About time
2 mins read

About time

Last week’s election came with triumphs and defeats alike. One outcome, in particular, I think shocked many was the legalization of not only medical but also recreational marijuana passing in South Dakota.

I am beside myself that medical marijuana passed in South Dakota, and I quite frankly think that it’s absurd that it hasn’t been passed federally yet. How is it possible that those with the same medical condition can or can’t get medical marijuana just because of the state they hold residency in?  

An acquaintance of mine, like many, fought through chemotherapy to beat cancer without the help of medical marijuana. She and her husband are not fortunate enough to purchase a second property to claim residency in a different state. 

Marijuana is the only thing that many going through chemotherapy can use to suppress their nausea enough to get some food in their system. If this isn’t reason enough for medical marijuana to be legalized federally, there are many more reasons.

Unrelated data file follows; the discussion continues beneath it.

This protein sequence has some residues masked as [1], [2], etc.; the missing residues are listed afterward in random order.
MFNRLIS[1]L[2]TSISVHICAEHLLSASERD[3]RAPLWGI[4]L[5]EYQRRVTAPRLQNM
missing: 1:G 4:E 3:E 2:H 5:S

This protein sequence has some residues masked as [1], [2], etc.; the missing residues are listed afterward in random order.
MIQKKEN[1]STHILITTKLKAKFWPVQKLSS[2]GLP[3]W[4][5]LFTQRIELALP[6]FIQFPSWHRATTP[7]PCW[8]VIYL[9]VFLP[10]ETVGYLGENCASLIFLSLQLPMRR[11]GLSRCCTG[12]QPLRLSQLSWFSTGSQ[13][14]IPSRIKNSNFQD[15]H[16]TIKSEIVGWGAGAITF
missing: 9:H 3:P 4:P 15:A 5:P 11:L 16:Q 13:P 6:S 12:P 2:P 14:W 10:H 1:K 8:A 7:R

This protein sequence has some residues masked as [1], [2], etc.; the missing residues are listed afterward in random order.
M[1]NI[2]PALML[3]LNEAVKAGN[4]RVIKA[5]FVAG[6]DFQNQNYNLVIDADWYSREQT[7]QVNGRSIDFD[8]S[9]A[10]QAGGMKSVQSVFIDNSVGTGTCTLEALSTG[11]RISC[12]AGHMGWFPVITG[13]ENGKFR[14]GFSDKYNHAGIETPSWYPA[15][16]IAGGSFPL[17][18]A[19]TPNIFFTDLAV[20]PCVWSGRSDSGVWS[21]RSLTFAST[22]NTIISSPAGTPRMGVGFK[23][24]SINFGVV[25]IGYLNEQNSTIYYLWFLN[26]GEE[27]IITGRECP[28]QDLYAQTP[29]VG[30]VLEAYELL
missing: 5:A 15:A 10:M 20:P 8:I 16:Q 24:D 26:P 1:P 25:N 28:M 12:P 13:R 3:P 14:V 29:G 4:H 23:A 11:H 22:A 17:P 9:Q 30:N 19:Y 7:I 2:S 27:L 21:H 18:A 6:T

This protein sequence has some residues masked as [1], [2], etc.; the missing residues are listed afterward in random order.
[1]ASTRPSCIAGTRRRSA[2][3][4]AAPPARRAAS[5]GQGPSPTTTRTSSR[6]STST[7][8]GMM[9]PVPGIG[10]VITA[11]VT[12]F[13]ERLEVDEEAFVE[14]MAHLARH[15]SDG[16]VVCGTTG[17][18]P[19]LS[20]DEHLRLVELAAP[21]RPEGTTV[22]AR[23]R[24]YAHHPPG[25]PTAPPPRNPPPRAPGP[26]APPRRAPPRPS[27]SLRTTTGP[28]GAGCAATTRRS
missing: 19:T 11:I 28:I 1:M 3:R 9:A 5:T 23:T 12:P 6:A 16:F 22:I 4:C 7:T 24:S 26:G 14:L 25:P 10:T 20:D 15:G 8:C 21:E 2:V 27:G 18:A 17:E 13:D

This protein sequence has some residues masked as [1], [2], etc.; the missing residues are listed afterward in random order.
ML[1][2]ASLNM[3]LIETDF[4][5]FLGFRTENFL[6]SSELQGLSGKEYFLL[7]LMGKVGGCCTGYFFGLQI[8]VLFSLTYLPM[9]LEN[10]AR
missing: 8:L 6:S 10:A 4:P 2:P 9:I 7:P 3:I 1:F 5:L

One of the most common uses of medical marijuana is for pain control. I personally think that using marijuana for pain control is a better alternative than narcotics. The United States is currently fighting a crisis of opioid overdoses and the legalization of medicinal marijuana could help. 

According to Peter Grinspoon, MD, a contributor to Harvard Health Publishing, marijuana is also a muscle relaxant therefore, in some cases lessens the tremors those with Parkinson’s disease have. 

He also said, “I have also heard of its use quite successfully for fibromyalgia, endometriosis, interstitial cystitis, and most other conditions where the final common pathway is chronic pain.” 

As you can see allowing medicinal marijuana to become federally legal would help in so many ways.  

I’m glad that South Dakotans have voted to make the use of this drug legal. There were also many opposed to the legalization of marijuana in the state as the vote came out pretty close. Medical marijuana passed with 69% of the vote and recreational marijuana passed with 53%.

I hope that in the coming years those who voted no can begin to see all of the wonderful things that medicinal marijuana can do for those around them and the state as a whole.